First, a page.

Carlos Sainz has offered three plausible theories as to why Ferrari’s form has plummeted in recent Formula 1 races, saying the team needs to test its F1 car as there are “doubts that we want to eliminate of our heads”.
Sainz was referring specifically to the various struggles Ferrari faced at Spa and Zandvoort, the two tracks where it was well beaten by Red Bull and runaway F1 championship leader Max Verstappen in particular.
Sainz turned pole position at Spa into third place, nearly 27 seconds behind Verstappen – who won from 14th on the grid.
At Zandvoort, Charles Leclerc was narrowly beaten on pole by Verstappen (by just 0.021s) but would likely have finished the race behind the two Mercedes had it not been for the safety car interventions that helped him take third place.
“In general we weren’t as strong in the races as we would have liked,” said Sainz ahead of the Italian Grand Prix at Monza.
“Whether it’s from overheating tires, if it’s from others that have improved recently over the year with upgrades, or it’s from us just not optimizing the setup of the car for this particular race, that’s something that we’re obviously going to investigate.
“Personally, I suffered a bit of damage in contact with Lewis [Hamilton at Turn 1 at Zandvoort]it probably affected my race pace the whole race, which is probably why I wasn’t as competitive as my race pace on Friday and I wasn’t as comfortable with the car in the race.
“But I think the problem is much bigger than that – we just weren’t as competitive as we would have liked.
“There are going to be tests to do, things, doubts that we want to get out of our heads. See if we can get back to the rhythm of the race.
Analysis of Sainz’s three theories about Ferrari’s recent drop in pace leads to a line of thinking that poses another intriguing overarching question.
The drop in race pace is evident from Hungary, the last race before the summer break.
The Ferrari F1-75 had established seven pole positions in 12 dry qualifying sessions so far, as well as a wet pole for Sainz at Silverstone. Although only four victories were achieved during this period, the lag was generally not due to a lack of race pace.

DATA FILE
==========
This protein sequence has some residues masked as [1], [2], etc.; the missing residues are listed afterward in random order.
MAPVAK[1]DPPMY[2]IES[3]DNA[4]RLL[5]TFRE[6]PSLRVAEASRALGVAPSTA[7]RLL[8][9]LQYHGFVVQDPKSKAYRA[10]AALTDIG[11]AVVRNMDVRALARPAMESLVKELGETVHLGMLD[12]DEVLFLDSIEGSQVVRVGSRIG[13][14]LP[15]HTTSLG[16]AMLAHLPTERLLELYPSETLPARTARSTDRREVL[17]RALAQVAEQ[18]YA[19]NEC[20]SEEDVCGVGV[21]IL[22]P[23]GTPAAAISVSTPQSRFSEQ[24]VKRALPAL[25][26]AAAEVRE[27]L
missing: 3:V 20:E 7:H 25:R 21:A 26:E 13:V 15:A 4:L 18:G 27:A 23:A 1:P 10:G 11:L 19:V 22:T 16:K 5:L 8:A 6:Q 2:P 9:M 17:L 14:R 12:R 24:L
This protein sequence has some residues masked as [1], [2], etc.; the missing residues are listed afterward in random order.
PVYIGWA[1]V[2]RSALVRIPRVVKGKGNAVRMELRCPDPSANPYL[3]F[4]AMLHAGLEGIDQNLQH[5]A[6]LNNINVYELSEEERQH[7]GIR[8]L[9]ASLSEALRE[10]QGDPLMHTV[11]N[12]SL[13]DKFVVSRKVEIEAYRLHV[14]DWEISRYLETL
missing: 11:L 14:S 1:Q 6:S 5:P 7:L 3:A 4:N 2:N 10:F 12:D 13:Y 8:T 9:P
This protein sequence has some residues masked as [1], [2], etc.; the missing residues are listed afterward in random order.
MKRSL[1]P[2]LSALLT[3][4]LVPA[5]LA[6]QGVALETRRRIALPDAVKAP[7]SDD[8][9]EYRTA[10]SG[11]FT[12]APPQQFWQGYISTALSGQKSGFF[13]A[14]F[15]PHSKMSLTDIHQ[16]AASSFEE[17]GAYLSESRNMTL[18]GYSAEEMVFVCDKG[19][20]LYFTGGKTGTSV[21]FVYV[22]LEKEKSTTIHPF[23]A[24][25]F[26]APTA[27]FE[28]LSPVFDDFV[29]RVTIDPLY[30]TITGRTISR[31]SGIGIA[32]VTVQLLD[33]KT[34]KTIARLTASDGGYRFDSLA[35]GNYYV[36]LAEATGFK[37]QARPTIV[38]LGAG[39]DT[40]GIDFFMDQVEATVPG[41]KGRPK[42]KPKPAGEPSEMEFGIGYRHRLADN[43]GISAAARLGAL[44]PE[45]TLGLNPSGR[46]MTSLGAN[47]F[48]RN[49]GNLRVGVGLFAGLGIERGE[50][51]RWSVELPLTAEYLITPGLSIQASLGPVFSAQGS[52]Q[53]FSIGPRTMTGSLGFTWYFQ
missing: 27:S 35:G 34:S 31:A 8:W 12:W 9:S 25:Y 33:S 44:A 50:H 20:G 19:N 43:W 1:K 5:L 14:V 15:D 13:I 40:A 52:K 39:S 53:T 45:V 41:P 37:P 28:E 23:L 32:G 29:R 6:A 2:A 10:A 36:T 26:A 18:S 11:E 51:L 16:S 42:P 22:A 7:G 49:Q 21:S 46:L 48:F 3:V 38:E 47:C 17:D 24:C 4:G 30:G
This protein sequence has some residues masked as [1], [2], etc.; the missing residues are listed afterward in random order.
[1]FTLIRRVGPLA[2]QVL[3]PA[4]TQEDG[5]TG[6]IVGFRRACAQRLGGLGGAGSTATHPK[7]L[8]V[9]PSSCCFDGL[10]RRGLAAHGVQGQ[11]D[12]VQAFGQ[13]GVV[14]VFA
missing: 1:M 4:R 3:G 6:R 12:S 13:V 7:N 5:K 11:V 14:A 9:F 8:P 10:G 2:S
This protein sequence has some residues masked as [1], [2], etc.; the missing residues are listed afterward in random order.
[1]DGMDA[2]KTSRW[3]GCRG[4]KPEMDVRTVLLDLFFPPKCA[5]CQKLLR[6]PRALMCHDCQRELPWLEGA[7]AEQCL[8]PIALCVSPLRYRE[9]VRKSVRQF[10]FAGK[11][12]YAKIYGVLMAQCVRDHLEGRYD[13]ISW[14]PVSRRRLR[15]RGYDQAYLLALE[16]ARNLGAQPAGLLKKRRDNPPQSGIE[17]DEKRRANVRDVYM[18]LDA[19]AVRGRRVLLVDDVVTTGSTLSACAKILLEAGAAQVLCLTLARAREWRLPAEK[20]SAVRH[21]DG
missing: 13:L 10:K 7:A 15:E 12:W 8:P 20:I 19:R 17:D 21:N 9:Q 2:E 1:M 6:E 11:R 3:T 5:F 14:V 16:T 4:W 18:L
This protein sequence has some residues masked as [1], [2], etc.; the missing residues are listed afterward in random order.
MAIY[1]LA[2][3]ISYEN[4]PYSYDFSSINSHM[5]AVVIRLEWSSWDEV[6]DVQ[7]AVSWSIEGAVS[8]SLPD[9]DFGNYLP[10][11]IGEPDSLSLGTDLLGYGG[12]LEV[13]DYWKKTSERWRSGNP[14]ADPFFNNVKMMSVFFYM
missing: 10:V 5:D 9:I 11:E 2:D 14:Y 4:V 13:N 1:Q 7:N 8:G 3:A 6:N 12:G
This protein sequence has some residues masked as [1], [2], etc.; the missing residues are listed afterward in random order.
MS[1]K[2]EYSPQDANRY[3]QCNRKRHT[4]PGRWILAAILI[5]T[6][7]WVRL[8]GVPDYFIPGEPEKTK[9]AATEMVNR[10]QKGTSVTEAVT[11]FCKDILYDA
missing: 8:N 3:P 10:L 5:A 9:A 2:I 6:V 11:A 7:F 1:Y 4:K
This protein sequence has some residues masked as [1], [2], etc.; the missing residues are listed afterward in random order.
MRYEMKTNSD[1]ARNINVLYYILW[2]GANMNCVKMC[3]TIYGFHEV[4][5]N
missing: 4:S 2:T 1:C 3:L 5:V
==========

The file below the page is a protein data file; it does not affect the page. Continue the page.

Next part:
WHY ARE TIRE TEMPERATURES SUDDENLY A PROBLEM?
Since Hungary, Ferrari has struggled to reconcile a good rise in temperature of its tires in qualifying and prevention of overheating in the race.
The early stages of last week’s Dutch Grand Prix showed the problem clearly, as Leclerc cut Verstappen’s lead but was then forced to pull back once more as his rear tires began to overheat. For Sainz, with a car damaged by his contact with Hamilton’s Mercedes at the first corner, the problem was even more acute.
For three races in a row – Hungary, Belgium and the Netherlands – Ferrari struggled to manage tire temperatures, having not encountered this problem in any of the previous races. There were tracks that highlighted the car’s tendency to overwork its outer front tire and cause graining. But there was no particular problem with the temperatures and now suddenly there is.
In that regard, Sainz is right – there is something recent here that Ferrari needs to master.
FERRARI’S RIVALS HAVE IMPROVED THEIR GAME
Red Bull continued to shed weight on their RB18, the car’s balance was continually refined with constant tweaks to its floorboards and it definitely got faster – at least in Verstappen’s hands.
Mercedes has also gotten a much better grasp of its troublesome W13 in recent races, and is now starting to tease its Ferrari-comparable speed.
So yes, part of what Ferrari is going through is due to what Sainz calls ‘other people improving’ – but Ferrari still has to wonder why it hasn’t been able to improve its own car at a similar rate. or better.
FERRARI DENIES IT, BUT DID THE FLEXI-FLOOR DIRECTIVE PLAY A ROLE?
It’s impossible to tell from the outside what configuration choices were made, and it’s clear that Spa’s layout was unsuited to the Ferrari’s strengths (cornering) and played to its inherent weakness (high-speed drag).
But there’s nothing about the Hungaroring or Zandvoort layout that should have caused more difficulty in set-up than the tracks the car blitzed on earlier in the season.
New technical guidelines for vertical accelerations and board mounting came into effect at Spa, a race after Ferrari lost pace.
Mattia Binotto categorically denied any influence of this on Ferrari’s lack of pace at Spa – but could it be that Ferrari ran to the new interpretation a race earlier, in order to prepare? And if so, is that the real reason for the car’s recent drop in pace?
What Sainz’s three theories about Ferrari’s loss of pace suggest – The Race